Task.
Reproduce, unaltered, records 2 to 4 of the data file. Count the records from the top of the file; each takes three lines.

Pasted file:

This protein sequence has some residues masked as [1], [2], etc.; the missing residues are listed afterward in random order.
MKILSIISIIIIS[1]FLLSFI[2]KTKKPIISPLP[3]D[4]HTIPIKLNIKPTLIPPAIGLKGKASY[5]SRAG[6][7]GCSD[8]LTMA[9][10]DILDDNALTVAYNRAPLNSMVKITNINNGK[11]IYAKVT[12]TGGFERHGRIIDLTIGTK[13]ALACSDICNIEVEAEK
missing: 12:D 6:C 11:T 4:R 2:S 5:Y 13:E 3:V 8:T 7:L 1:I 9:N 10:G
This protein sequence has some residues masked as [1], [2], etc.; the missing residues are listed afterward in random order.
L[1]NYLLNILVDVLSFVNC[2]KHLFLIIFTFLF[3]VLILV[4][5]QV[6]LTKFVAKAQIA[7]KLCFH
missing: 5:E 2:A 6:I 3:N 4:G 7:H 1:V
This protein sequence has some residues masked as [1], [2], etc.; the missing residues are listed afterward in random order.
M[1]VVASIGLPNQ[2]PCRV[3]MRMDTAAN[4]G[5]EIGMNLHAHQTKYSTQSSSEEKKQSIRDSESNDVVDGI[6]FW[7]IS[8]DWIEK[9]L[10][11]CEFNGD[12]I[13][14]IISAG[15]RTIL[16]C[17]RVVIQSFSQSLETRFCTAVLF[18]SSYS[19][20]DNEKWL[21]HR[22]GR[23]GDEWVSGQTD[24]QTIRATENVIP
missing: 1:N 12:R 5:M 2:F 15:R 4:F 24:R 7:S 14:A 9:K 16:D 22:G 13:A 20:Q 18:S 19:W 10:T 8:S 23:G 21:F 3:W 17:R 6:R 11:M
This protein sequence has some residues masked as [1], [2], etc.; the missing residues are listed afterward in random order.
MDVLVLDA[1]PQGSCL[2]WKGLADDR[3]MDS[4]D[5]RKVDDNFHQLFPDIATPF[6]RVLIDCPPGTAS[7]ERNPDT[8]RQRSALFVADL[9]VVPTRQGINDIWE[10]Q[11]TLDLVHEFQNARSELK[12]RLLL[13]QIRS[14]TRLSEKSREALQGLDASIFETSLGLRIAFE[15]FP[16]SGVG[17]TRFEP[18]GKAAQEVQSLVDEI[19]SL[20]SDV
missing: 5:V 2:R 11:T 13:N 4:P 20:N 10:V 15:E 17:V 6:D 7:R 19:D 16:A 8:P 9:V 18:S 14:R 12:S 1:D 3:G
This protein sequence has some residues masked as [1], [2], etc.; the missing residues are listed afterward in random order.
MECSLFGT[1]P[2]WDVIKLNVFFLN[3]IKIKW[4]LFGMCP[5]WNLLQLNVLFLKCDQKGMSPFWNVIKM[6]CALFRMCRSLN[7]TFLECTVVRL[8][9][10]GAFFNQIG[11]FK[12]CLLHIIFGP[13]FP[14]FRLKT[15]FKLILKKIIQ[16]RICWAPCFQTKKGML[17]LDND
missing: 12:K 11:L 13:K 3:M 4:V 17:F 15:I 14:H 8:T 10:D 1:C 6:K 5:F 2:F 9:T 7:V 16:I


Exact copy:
This protein sequence has some residues masked as [1], [2], etc.; the missing residues are listed afterward in random order.
L[1]NYLLNILVDVLSFVNC[2]KHLFLIIFTFLF[3]VLILV[4][5]QV[6]LTKFVAKAQIA[7]KLCFH
missing: 5:E 2:A 6:I 3:N 4:G 7:H 1:V
This protein sequence has some residues masked as [1], [2], etc.; the missing residues are listed afterward in random order.
M[1]VVASIGLPNQ[2]PCRV[3]MRMDTAAN[4]G[5]EIGMNLHAHQTKYSTQSSSEEKKQSIRDSESNDVVDGI[6]FW[7]IS[8]DWIEK[9]L[10][11]CEFNGD[12]I[13][14]IISAG[15]RTIL[16]C[17]RVVIQSFSQSLETRFCTAVLF[18]SSYS[19][20]DNEKWL[21]HR[22]GR[23]GDEWVSGQTD[24]QTIRATENVIP
missing: 1:N 12:R 5:M 2:F 15:R 4:F 24:R 7:S 14:A 9:K 16:D 22:G 13:A 20:Q 18:S 19:W 10:T 8:S 23:G 21:F 3:W 17:R 6:R 11:M
This protein sequence has some residues masked as [1], [2], etc.; the missing residues are listed afterward in random order.
MDVLVLDA[1]PQGSCL[2]WKGLADDR[3]MDS[4]D[5]RKVDDNFHQLFPDIATPF[6]RVLIDCPPGTAS[7]ERNPDT[8]RQRSALFVADL[9]VVPTRQGINDIWE[10]Q[11]TLDLVHEFQNARSELK[12]RLLL[13]QIRS[14]TRLSEKSREALQGLDASIFETSLGLRIAFE[15]FP[16]SGVG[17]TRFEP[18]GKAAQEVQSLVDEI[19]SL[20]SDV
missing: 5:V 2:R 11:T 13:N 4:P 20:N 10:V 15:E 17:V 6:D 7:R 19:D 16:A 8:P 9:V 18:S 14:R 12:S 1:D 3:G